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most gracefully brought in, he not only drew multitudes after him, but bore the bell in all conversations of the ladies.
“ He was one of those polite preachers who never cite the holy fathers, nor even the sacred evangelists, by their proper names, thinking that this is vulgar. St. Matthew he called, the Historian Angel ; St. John, the Eagle of Patmos,” &c.
“But, to fail putting the two first fingers of his right hand, with a foppish air, between his neck and the collar of his habit, as if to ease his respiration; to fail making a couple of affected tosses of the head, whilst he was proposing his subject, and at finishing the proposing it to give two or thrcc little jumps, as it were, or risings upon his toes, and puffing out both his cheeks, in consequence of a deepfetched breath, by way of clearing the passage, and looking disdain on little folks below; to break forth in a certain guttural noise between a sneeze and a neigh; to be most nicely trimmed and spruced up whenever he had to preach, flattening his circle of hair and raising the foretop; and directly after making, or not making, his private short ejaculation as soon as he entered the pulpit, to draw airily out of his left sleeve a yard-wide silk handkerchief of a vivid colour, and shake it at full length; to blow loudly the trumpet of his nose, though nothing should come from it but wind, and return the handkerchief to his sleeve with regular harmonious pauses; to cast around him a haughty glance, heightened with a little frown, and make a beginning with, “Before all things blessed, praised, glorified be the holy sacrament, &c.' and conclude with, In the primitive instantaneous being of his natural animation.'-No! The reverend father Predicador Mayor would not have omitted a tittle of all these things, though St. Paul himself had strenuously maintained that they were all, to say the least of them, so many evidences of his not having a grain of gravity, a drop of devotion, a crumb of conscience, a morsel of marrow, or a pinch of penetration. Yes; persuade him to it if you could! When he saw as plain as the nose in your face, that with this preliminary apparatus alone he drew large concourses, gained loud applauses, won hearts for himself, and that there was not a circle, visit, or party, in which the last sermon he had preached did not become the topic.”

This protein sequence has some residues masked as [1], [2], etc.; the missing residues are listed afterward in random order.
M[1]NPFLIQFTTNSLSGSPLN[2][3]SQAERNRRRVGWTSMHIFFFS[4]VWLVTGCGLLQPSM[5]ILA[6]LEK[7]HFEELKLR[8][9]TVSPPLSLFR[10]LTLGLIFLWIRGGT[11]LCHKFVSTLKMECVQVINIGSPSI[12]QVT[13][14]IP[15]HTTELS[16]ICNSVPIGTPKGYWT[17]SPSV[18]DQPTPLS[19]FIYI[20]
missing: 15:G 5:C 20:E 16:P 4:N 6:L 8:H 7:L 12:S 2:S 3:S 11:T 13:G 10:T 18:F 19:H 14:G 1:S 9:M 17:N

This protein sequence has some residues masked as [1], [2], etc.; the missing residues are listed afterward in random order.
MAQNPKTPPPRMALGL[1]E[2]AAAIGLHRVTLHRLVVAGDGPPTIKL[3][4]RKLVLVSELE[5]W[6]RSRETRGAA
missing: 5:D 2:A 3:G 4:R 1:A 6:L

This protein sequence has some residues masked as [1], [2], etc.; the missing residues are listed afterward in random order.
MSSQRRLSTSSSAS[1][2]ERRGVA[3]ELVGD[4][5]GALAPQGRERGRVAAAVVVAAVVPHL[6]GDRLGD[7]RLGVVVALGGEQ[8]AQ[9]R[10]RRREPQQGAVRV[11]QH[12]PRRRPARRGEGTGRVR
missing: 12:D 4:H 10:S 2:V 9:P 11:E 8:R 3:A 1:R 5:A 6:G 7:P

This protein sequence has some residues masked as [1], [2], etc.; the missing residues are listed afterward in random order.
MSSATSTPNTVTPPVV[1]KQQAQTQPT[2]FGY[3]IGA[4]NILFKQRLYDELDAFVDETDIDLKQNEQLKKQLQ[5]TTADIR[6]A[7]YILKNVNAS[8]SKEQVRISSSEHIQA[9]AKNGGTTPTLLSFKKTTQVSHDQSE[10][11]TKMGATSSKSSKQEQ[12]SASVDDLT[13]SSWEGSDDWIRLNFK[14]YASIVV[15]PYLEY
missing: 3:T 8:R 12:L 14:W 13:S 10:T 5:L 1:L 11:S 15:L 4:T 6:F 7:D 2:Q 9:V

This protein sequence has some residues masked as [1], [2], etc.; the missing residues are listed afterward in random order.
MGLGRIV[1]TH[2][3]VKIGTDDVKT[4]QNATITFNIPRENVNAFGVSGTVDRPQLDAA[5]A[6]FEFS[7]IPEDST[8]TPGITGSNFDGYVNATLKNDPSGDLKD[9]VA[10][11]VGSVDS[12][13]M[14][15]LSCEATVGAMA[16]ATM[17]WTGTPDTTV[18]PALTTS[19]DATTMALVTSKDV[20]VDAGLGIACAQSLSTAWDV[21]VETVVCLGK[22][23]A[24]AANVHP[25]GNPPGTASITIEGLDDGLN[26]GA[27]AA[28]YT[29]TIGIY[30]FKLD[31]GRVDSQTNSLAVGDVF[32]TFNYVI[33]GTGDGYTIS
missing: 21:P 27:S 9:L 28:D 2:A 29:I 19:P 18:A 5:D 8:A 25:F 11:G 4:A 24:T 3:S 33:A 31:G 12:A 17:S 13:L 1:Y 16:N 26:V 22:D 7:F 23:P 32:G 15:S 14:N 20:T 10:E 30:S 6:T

Under the guidance of Friar Blas, our friar improves in a way that may easily be divined. His accomplishments, however, drawing down upon him the ridicule of his fellow friars, the superior of the convent is induced to trouble Friar Blas with a discourse on the impropriety of the example (and precept) which he has afforded to the unhappy Gerund. This advice is very good, but prodigiously long; and as we are afraid that our readers may not listen to it with the same patience as Friar Blas, we must venture to withhold it. The friar, we are told, “ listened with the most solemn attention, and without betraying the least token of impatience;" and when the lecture was over, he said that it might all be very good, and so forth,-and that, in fact, it was very good, and so forth, but it did not
answer his purpose. And so saying, he went away without more ceremony, leaving the superior in a state of moderate astonishment. But time passes; and Gerund is fated to preach his first sermon, “ a refectory sermon,” which he obtains through the influence of his friend Friar Blas We are afraid of perplexing our readers with any account of the sermon itself, which is flowery, mystical, and incomprehensible to our simple understanding; but Friar Gerund's preparatory labours must not be entirely passed over.
“ It is not to be told what he read, what he contemplated, what he ran through in those eight days, nor the innumerable ideas which crouded upon that unquiet and turbulent imagination, all striving which should be most extravagant and perplexed. But nothing did he read, see, or understand, but what came like a pearl to his subject, either as a simile, comparison, or text. He noted, renoted, blotted out, and added, till at length, after three foul copies, he produced a sermon as fair as a flower. He went over it, studied it, acted it, and rehearsed the preaching a thousand times in his cell upon all the lumber there was in it, upon the chair, upon the stool, upon the table, upon the bench, and upon the bed. But, two days before the function, when the man whose business it is to waken the brethren and bring them a light, came into his cell, he found Friar Gerund in his shirt upon the tarima or raised part of the floor, powerfully preaching in his sleep, not knowing what he was about.